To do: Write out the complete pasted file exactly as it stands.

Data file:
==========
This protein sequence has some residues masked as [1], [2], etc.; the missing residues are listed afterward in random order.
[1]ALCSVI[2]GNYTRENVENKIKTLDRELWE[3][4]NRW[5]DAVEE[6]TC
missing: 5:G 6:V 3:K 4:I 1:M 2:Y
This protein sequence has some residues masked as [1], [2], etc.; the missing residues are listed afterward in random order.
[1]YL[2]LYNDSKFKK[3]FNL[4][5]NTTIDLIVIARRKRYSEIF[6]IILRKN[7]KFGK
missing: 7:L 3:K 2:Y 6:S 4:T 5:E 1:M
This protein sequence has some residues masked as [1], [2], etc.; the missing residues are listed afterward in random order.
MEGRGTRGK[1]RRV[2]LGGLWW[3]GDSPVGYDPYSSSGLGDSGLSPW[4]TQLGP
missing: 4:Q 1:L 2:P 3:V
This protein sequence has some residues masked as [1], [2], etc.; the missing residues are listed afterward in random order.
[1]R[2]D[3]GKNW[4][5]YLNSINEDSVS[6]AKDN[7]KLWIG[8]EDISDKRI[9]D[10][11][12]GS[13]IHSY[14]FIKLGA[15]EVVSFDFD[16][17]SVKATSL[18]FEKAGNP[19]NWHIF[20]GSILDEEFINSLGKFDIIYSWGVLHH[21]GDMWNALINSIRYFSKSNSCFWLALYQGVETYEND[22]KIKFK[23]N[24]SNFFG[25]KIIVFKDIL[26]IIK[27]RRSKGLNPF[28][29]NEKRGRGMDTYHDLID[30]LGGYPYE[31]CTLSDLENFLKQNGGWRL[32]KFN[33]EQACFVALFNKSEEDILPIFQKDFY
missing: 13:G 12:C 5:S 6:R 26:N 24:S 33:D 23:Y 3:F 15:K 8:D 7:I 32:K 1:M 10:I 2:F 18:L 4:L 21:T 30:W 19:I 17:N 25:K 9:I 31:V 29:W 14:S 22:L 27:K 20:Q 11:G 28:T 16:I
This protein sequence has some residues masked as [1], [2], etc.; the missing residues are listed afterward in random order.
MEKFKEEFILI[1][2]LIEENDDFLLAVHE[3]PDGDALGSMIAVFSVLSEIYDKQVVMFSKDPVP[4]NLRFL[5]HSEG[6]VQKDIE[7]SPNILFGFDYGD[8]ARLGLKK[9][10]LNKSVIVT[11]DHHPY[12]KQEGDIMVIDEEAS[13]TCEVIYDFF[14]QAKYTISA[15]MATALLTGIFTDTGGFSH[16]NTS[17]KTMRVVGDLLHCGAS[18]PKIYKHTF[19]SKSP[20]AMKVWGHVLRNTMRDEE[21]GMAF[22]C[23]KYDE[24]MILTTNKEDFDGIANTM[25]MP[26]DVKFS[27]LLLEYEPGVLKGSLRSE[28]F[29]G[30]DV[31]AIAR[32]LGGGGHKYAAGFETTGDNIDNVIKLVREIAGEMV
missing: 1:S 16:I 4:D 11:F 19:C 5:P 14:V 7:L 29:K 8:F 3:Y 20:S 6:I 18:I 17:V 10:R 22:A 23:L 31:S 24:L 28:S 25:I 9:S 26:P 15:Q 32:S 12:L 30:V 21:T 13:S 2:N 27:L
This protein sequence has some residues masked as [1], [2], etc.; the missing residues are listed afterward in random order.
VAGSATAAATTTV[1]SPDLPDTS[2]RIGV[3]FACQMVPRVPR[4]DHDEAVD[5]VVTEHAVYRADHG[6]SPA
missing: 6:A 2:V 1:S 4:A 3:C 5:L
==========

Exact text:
This protein sequence has some residues masked as [1], [2], etc.; the missing residues are listed afterward in random order.
[1]ALCSVI[2]GNYTRENVENKIKTLDRELWE[3][4]NRW[5]DAVEE[6]TC
missing: 5:G 6:V 3:K 4:I 1:M 2:Y
This protein sequence has some residues masked as [1], [2], etc.; the missing residues are listed afterward in random order.
[1]YL[2]LYNDSKFKK[3]FNL[4][5]NTTIDLIVIARRKRYSEIF[6]IILRKN[7]KFGK
missing: 7:L 3:K 2:Y 6:S 4:T 5:E 1:M
This protein sequence has some residues masked as [1], [2], etc.; the missing residues are listed afterward in random order.
MEGRGTRGK[1]RRV[2]LGGLWW[3]GDSPVGYDPYSSSGLGDSGLSPW[4]TQLGP
missing: 4:Q 1:L 2:P 3:V
This protein sequence has some residues masked as [1], [2], etc.; the missing residues are listed afterward in random order.
[1]R[2]D[3]GKNW[4][5]YLNSINEDSVS[6]AKDN[7]KLWIG[8]EDISDKRI[9]D[10][11][12]GS[13]IHSY[14]FIKLGA[15]EVVSFDFD[16][17]SVKATSL[18]FEKAGNP[19]NWHIF[20]GSILDEEFINSLGKFDIIYSWGVLHH[21]GDMWNALINSIRYFSKSNSCFWLALYQGVETYEND[22]KIKFK[23]N[24]SNFFG[25]KIIVFKDIL[26]IIK[27]RRSKGLNPF[28][29]NEKRGRGMDTYHDLID[30]LGGYPYE[31]CTLSDLENFLKQNGGWRL[32]KFN[33]EQACFVALFNKSEEDILPIFQKDFY
missing: 13:G 12:C 5:S 6:R 26:N 24:S 33:D 23:Y 3:F 15:K 8:D 7:I 32:K 1:M 10:I 2:F 18:L 4:L 21:T 30:W 19:I 17:N 25:K 9:I 31:V 29:W 14:S 22:L 27:K 20:Q 11:G 28:T 16:I
This protein sequence has some residues masked as [1], [2], etc.; the missing residues are listed afterward in random order.
MEKFKEEFILI[1][2]LIEENDDFLLAVHE[3]PDGDALGSMIAVFSVLSEIYDKQVVMFSKDPVP[4]NLRFL[5]HSEG[6]VQKDIE[7]SPNILFGFDYGD[8]ARLGLKK[9][10]LNKSVIVT[11]DHHPY[12]KQEGDIMVIDEEAS[13]TCEVIYDFF[14]QAKYTISA[15]MATALLTGIFTDTGGFSH[16]NTS[17]KTMRVVGDLLHCGAS[18]PKIYKHTF[19]SKSP[20]AMKVWGHVLRNTMRDEE[21]GMAF[22]C[23]KYDE[24]MILTTNKEDFDGIANTM[25]MP[26]DVKFS[27]LLLEYEPGVLKGSLRSE[28]F[29]G[30]DV[31]AIAR[32]LGGGGHKYAAGFETTGDNIDNVIKLVREIAGEMV
missing: 1:S 16:I 4:D 11:F 19:C 5:P 14:V 7:L 29:K 8:F 3:Y 20:S 6:I 18:I 17:V 10:R 22:A 23:L 31:S 24:L 28:S 25:I 9:S 26:P 15:Q 32:S 12:L 30:V 21:T 13:S 2:N 27:L
This protein sequence has some residues masked as [1], [2], etc.; the missing residues are listed afterward in random order.
VAGSATAAATTTV[1]SPDLPDTS[2]RIGV[3]FACQMVPRVPR[4]DHDEAVD[5]VVTEHAVYRADHG[6]SPA
missing: 6:A 2:V 1:S 4:A 3:C 5:L